The year 2013 was essentially divided into two halves, right down the middle. The first six months saw a lot of laptops and ultrabooks on the Intel Ivy Bridge platform. This also included a few of the Windows 8 hybrids, like the HP Envy x2. For most laptops, there was the token early year refresh to give a fresh impetus to the sales, particularly from the audience that craves the latest hardware. But the real step forward was after the summer months. That is when Intel officially rolled out the Haswell processors, with the promise of very good battery life, and improved performance. While none of the Ivy Bridge processors that it succeded were slouches, we were more interested in the enhanced battery life bit. Apple fired the first salvo, updating the MacBook Air with the latest CPUs and claimed full day battery life. Sony followed that with the incredible VAIO Pro 13, which was technically branded as a laptop but was beating most ultrabooks at their own game - portability and excellent battery.
HP and Dell launched the updates, and so did Lenovo. Asus and Acer followed the trend. By the end of the year, we had a full line-up of Haswell based laptops and ultrabooks priced upwards of Rs 45,000. Below that, the laptops still packed in the previous generation Intel Ivy Bridge variants - Core i3 and Core i5. However, affordable laptops (the ones priced below and around Rs 30,000) saw a major performance boost with the quad core AMD APUs, which meant an affordable laptop didn’t directly translate into sluggish performance. Additionally, there was the aspect of brilliant battery life.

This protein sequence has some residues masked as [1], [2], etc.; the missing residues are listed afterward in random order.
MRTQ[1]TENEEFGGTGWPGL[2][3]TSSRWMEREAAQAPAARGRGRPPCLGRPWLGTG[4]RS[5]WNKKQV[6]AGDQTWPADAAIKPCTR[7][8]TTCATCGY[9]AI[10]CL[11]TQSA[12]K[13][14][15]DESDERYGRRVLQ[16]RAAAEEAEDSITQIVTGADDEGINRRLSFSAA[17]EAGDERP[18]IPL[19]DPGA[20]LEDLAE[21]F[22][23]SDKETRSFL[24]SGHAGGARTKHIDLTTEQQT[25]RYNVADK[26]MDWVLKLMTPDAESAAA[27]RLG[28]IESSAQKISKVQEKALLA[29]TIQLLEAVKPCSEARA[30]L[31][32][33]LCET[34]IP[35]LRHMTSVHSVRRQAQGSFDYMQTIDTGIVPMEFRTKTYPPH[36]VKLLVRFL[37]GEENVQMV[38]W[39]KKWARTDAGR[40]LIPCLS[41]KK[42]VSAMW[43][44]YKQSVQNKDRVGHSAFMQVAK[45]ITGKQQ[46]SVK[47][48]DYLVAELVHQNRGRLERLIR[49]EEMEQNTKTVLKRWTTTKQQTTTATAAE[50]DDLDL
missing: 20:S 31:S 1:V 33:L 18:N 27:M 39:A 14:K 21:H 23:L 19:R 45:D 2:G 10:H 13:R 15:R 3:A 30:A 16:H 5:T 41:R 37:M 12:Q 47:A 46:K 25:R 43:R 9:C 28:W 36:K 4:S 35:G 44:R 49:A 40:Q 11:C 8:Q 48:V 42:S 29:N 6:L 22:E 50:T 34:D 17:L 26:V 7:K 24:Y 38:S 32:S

Among the sheer mass of products, some more similar to the direct rivals than you would expect, we have selected some of the most important machines launched in 2013. And we have fairly solid reasons to select these laptops.
Apple MacBook Air 13 (mid-2013)
This is the update that made the MacBook Air the perfect laptop for most users. The 1.35kg notebook previously offered around 7-8 hours of battery life, but with the Haswell processor now powering the latest version, that has gone up to 12 hours, on a single charge. The entry version gets an Intel Core i5-4250 CPU, 4GB RAM, Intel HD 5000 graphics and a a 128 GB Solid State Drive. Speaking of which, the SSD offers much better read and write performance because of the shift from the mSATA interface to PCIe. This could just be the perfect slim, light, adequately powerful laptop for you, if you need good battery backup to top it off.
Sony Vaio Pro 13
Apart from Apple updating the MacBook Air with Intel’s new line of processors, Sony was one of the first to bring the refreshed laptops to India. The Vaio Pro 13 was the first of the series. And its weight of 1.1kg for coupled with a 13.3-inch display is pretty much nothing short of a miracle. One of the reasons for this is the carbon fiber chassis, sitting on what Sony calls the 'Hexa-shell'. This machine is powered by the Intel Haswell ultra-low voltage Core i5-4200U processor, paired with 4GB of RAM and a 128GB SSD. The display is Full HD, and is one of the first laptops from Sony to feature what is called 'Triluminos technology', seen on the newer-generation Bravia televisions. The real benefit comes from the wider colour gamut, and the IPS panel means this screen will have much better colour accuracy than most of the rival notebooks that don’t. This is the perfect machine for someone who wants portability with excellent battery life (tested at around 6 hours), but does not want a MacBook Air.